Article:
Mark Rowlands
Bristol Festival of Ideas
Posted by Philospot
18, June 2013

Running with the Pack: Thoughts from the Road on Meaning and Mortality.

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Mark Rowlands
Publication of Running with the Pack
Posted by Philospot
04, March 2013

Running with the Pack will be published on March 7th – with Granta, the publishers of The Philosopher and the Wolf. The launch coincided with a scheduled (and, needless to say, very well-earned) sabbatical from the University of Miami, and before I knew it I found myself on a tour of the UK: split between March and May (in between I’ll be spending a month at the École Normale Supérieure in Lyon, where I’ll be Visiting Professor). I’ll post details of the March schedule as soon as they have been finalized.

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Colin McGinn
Why I am an Atheist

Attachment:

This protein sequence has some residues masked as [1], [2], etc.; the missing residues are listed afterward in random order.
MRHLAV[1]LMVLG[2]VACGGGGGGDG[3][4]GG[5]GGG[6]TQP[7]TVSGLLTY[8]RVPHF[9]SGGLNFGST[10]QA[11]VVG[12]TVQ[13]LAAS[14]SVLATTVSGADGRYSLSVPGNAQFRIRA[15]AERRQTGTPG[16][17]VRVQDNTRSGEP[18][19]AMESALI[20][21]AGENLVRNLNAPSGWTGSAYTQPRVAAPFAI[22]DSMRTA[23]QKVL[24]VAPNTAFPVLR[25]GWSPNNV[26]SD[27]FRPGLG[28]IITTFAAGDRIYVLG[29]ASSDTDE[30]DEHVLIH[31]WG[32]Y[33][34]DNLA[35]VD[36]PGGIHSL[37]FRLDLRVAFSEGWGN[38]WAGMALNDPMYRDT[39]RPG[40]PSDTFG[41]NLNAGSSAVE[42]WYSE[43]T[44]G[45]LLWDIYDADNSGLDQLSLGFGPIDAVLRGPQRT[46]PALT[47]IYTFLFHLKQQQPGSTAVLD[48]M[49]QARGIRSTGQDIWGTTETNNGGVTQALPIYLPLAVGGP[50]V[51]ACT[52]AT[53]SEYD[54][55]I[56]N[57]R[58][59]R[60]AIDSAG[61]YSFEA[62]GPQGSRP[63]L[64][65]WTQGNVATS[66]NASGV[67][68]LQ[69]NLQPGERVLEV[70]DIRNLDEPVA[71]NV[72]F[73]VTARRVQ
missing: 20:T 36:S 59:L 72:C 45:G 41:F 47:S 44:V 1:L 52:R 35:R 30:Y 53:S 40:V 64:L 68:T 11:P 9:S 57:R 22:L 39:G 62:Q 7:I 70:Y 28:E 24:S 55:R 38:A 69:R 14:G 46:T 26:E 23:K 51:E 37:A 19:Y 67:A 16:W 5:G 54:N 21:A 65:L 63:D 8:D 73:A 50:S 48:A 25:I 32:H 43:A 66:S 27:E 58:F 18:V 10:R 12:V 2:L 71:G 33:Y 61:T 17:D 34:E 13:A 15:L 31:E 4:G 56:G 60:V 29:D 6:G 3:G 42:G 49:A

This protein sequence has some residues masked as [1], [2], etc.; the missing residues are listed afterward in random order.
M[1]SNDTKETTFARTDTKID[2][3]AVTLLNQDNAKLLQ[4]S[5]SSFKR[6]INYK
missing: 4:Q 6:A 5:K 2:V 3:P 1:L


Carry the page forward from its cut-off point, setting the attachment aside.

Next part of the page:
Posted by Philospot
11, November 2011

What is the state of belief of an atheist? An atheist is often defined as someone who does not believe in God. It is quite true that an atheist does not believe in God, but that is insufficient to define the state of belief of an atheist.

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Mark Rowlands
Extended Misunderstandings, Part 1
Posted by Philospot
13, February 2011

Some friends of mine have recently alerted me to some strange things my old sparring partner, Ken Aizawa, has been saying about my work on his blog (www.theboundsofcognition.blogspot.com)

Ken accuses me of being a proponent of what he calls revolutionary extended cognition. That is, I apparently believe that all cognitive processes are extended. This is a very strange and implausible view that I do not endorse, and never have endorsed.

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Colin McGinn
Disgust and Death
Posted by Philospot
18, August 2010

"What triggers disgust? Paradoxically, disgust is both primitive and yet infused with civilization and its objects seem heterogeneous and without unifying principle (from corpses to feces to rats to body parts). McGinn suggests that death figures in objects we find disgusting, directly or indirectly, so that symbolism is at work in this most visceral of emotions. But the way death figures is subtle. Skeletons are not disgusting while rotting flesh is. McGinn argues that ultimately it is our incongruous nature as “embodied souls” that lies behind disgust"

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